Is Adrenal Fatigue Real? A Rebuttal to ‘Couch Potato’ Syndrome

An article published in 2017 is circulating on the internet again. In it, the author claims that adrenal fatigue, a term we often use in integrative medicine, is a false disorder.

Instead termed “couch potato syndrome” or “life is hard syndrome” by the former president of the Endocrine Society, adrenal fatigue is dismissed as an invented disorder that conventional medicine doesn’t recognize.

What I take away from it is this: Women, who consume about 80% of our healthcare system, are STILL being told that it’s just fine to be irritable, tired, have such bad brain fog they can’t think, or be anxious because they just can’t handle day to day life.

It’s another example of how modern medicine doesn’t support women and our concerns—and it’s an example of how our massive healthcare system was not designed to listen and treat conditions that don’t have a life-ending outcome.

Adrenal Fatigue vs. Adrenal Failure: They’re Different

But where this article is really misleading is the fact that its author and its interviewees insinuate functional medicine practitioners are routinely telling patients that their adrenals are FAILING. That’s not true.

Adrenal failure is called Addison’s Disease—and it has a very unique and specific set of symptoms. The testing mentioned in this piece (ACTH stim, aldosterone, renin and more) would actually be very helpful in ruling in/out Addison’s Disease. But what we’re really talking about here is adrenal FATIGUE, a state in which where your adrenals aren’t functioning optimally.

To simplify things (this is a huge topic that we’ll address in the future), functional medicine practitioners look at a broader range of values when it comes to reviewing patients’ lab results. Why? Because those ranges don’t take into account the person living within them.

Your lab results might technically be within a “normal” range, but if you aren’t feeling well, something is going on. Functional and integrative practitioners are often working with patients who have “sub-optimal” lab values, which can illuminate precursors of disease, and ultimately help prevent something more serious (in this case, Addison’s Disease).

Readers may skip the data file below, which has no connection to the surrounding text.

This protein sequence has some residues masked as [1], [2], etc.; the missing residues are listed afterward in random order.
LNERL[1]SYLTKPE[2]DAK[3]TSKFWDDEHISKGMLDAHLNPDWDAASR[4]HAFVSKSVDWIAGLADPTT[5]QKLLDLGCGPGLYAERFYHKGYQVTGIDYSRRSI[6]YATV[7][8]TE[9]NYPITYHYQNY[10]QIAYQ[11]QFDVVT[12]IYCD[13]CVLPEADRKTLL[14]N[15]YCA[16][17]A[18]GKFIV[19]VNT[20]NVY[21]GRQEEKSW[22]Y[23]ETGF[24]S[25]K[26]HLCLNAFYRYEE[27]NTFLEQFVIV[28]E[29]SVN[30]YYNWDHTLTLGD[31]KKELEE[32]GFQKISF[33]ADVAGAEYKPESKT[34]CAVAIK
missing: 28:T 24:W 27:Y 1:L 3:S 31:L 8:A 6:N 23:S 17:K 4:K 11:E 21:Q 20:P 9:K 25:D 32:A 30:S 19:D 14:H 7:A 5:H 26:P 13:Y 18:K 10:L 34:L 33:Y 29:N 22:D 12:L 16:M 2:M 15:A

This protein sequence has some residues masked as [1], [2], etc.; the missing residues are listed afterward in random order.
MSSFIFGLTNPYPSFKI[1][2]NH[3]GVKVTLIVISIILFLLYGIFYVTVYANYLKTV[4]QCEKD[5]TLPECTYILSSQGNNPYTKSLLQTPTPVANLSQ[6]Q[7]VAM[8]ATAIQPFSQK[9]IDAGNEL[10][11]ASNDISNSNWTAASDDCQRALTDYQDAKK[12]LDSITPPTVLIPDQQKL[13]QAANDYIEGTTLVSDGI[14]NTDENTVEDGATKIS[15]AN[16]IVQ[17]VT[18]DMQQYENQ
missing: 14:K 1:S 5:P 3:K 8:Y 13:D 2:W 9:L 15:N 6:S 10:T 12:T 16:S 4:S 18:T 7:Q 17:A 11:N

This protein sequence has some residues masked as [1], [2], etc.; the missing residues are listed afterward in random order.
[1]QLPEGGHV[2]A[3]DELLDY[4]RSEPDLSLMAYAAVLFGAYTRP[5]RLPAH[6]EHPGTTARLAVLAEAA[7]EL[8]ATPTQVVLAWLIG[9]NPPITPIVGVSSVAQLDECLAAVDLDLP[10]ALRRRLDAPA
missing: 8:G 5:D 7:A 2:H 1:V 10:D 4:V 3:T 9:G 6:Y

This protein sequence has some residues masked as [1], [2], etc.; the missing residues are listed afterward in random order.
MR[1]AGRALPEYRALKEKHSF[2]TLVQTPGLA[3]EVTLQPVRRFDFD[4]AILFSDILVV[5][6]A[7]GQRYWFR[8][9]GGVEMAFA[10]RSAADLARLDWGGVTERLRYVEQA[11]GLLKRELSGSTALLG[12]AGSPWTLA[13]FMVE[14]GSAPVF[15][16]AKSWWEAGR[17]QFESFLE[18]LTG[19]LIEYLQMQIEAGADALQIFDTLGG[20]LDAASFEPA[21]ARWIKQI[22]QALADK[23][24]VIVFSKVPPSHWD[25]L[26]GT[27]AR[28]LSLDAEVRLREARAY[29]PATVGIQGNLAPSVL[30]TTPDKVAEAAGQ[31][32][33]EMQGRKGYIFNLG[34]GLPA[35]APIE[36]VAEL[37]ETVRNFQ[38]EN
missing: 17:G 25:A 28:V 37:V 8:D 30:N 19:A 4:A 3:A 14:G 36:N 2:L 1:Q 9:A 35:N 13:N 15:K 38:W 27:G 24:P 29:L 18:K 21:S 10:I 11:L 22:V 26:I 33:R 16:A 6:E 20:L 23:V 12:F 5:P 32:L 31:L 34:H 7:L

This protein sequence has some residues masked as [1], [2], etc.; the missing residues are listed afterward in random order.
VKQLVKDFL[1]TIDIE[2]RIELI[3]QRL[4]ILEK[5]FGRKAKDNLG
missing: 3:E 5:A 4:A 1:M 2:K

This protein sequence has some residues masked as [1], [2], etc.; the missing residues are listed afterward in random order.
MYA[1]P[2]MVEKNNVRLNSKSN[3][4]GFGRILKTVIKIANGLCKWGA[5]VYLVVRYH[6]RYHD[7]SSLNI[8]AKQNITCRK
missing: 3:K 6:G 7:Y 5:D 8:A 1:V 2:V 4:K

Plus, integrative medicine takes YOU into account. It’s personalized. You might feel better at a higher number on the scale; someone else might feel better in the lower lab range. But we have to tailor that to each individual, instead of assuming that you’re suffering from “couch potato syndrome” and your symptoms aren’t valid.

Your Fatigue Symptoms Don’t Mean You’re Lazy

The author of this piece is also dismissing a huge finding of Hans Seley’s theory of Adaptation Syndrome. This helps explain how the body adapts and reacts to chronic stressors over time. The author and the interviewees dismiss patients going through symptoms including anxiety, digestive distress, and insomnia that eventually end in “exhaustion.”

These are REAL symptoms. They’re not “life is hard” or “I’ve not moved my butt all day” side effects—they’re REAL physical symptoms that manifested from chronic stress

Patients who experience these symptoms are NOT lazy. The author of this piece assumes that dealing with fatigue, anxiety, digestive distress, and more are not taking care of themselves. Nine times out of 10, that is not the case. The majority of my patients eat well, exercise or at least move their body several times per week, and are attempting to rest at the capacity their life allows.

Yes, there’s always room for improvement. But that’s just being a human being, not a couch potato, and calling individuals out for listening to their bodies and asking for help when they’re not feeling well isn’t health-supportive. It’s only contributing to the problem.

That’s why personalized medicine is so beneficial. With an integrative practitioner who spends 90 minutes with you on your first visit, you’ll be able to provide a complete picture of your health story. We need to listen to you in order to treat you.

And, by listening to you, your doctor can begin to see patterns, and start to put together a holistic view of your current health. Hearing your story helps us understand your pain points (literally and figuratively) so we can decide what bloodwork, lab tests and treatments to pursue. Each patient is different, and has different needs. By spending time with you and getting to know your health story, we can craft the health plan that’s best for you.

That’s what’s missing from broadly declaring that adrenal fatigue isn’t real: The personalized approach that considers patients as more than their lab results, their isolated symptoms, and their emotional and mental health.